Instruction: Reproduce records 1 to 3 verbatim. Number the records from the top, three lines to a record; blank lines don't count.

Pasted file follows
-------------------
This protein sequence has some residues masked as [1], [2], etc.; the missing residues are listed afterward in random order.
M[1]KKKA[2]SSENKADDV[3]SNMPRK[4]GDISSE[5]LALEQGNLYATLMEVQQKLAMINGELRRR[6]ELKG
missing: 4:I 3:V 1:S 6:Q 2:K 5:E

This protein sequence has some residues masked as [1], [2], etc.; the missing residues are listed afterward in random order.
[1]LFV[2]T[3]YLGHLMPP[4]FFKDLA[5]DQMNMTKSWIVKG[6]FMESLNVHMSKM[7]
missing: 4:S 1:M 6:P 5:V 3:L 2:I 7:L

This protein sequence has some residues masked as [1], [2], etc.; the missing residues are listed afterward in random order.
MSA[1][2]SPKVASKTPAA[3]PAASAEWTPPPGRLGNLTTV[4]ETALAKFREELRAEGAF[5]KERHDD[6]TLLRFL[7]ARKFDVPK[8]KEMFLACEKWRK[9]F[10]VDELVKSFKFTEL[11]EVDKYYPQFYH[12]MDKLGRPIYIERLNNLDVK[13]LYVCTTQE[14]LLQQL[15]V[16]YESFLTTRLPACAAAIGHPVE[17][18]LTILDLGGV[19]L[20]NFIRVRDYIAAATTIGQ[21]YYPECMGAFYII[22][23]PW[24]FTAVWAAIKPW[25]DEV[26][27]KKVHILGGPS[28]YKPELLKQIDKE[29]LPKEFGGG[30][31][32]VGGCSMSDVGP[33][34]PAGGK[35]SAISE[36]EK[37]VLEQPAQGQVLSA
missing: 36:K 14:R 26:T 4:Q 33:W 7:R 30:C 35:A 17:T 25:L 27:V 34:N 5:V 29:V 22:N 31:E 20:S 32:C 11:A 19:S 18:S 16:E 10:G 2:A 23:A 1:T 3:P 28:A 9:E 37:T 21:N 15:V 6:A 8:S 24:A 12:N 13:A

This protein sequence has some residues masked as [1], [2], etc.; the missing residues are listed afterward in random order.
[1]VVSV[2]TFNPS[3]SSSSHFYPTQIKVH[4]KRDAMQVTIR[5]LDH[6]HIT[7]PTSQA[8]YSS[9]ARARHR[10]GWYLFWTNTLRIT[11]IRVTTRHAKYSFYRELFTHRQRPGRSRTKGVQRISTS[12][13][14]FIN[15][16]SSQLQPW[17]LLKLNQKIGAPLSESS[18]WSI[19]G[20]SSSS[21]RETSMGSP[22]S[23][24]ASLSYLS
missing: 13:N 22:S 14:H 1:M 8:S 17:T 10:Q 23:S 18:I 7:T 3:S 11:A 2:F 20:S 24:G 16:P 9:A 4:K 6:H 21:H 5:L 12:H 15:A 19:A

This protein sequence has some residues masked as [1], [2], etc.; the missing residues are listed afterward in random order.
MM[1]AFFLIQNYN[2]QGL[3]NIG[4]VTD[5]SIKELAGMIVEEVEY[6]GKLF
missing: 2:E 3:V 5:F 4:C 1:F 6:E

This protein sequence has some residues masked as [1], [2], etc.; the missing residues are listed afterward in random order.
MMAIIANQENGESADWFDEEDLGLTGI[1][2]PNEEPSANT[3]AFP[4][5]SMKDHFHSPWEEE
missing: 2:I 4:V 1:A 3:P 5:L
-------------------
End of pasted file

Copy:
This protein sequence has some residues masked as [1], [2], etc.; the missing residues are listed afterward in random order.
M[1]KKKA[2]SSENKADDV[3]SNMPRK[4]GDISSE[5]LALEQGNLYATLMEVQQKLAMINGELRRR[6]ELKG
missing: 4:I 3:V 1:S 6:Q 2:K 5:E

This protein sequence has some residues masked as [1], [2], etc.; the missing residues are listed afterward in random order.
[1]LFV[2]T[3]YLGHLMPP[4]FFKDLA[5]DQMNMTKSWIVKG[6]FMESLNVHMSKM[7]
missing: 4:S 1:M 6:P 5:V 3:L 2:I 7:L

This protein sequence has some residues masked as [1], [2], etc.; the missing residues are listed afterward in random order.
MSA[1][2]SPKVASKTPAA[3]PAASAEWTPPPGRLGNLTTV[4]ETALAKFREELRAEGAF[5]KERHDD[6]TLLRFL[7]ARKFDVPK[8]KEMFLACEKWRK[9]F[10]VDELVKSFKFTEL[11]EVDKYYPQFYH[12]MDKLGRPIYIERLNNLDVK[13]LYVCTTQE[14]LLQQL[15]V[16]YESFLTTRLPACAAAIGHPVE[17][18]LTILDLGGV[19]L[20]NFIRVRDYIAAATTIGQ[21]YYPECMGAFYII[22][23]PW[24]FTAVWAAIKPW[25]DEV[26][27]KKVHILGGPS[28]YKPELLKQIDKE[29]LPKEFGGG[30][31][32]VGGCSMSDVGP[33][34]PAGGK[35]SAISE[36]EK[37]VLEQPAQGQVLSA
missing: 36:K 14:R 26:T 4:Q 33:W 7:R 30:C 35:A 17:T 25:L 27:V 34:N 5:V 29:V 22:N 31:E 20:S 32:C 11:A 19:S 18:S 16:E 10:G 2:A 23:A 1:T 3:P 28:A 9:E 37:T 21:N 15:V 6:A 8:S 24:A 12:N 13:A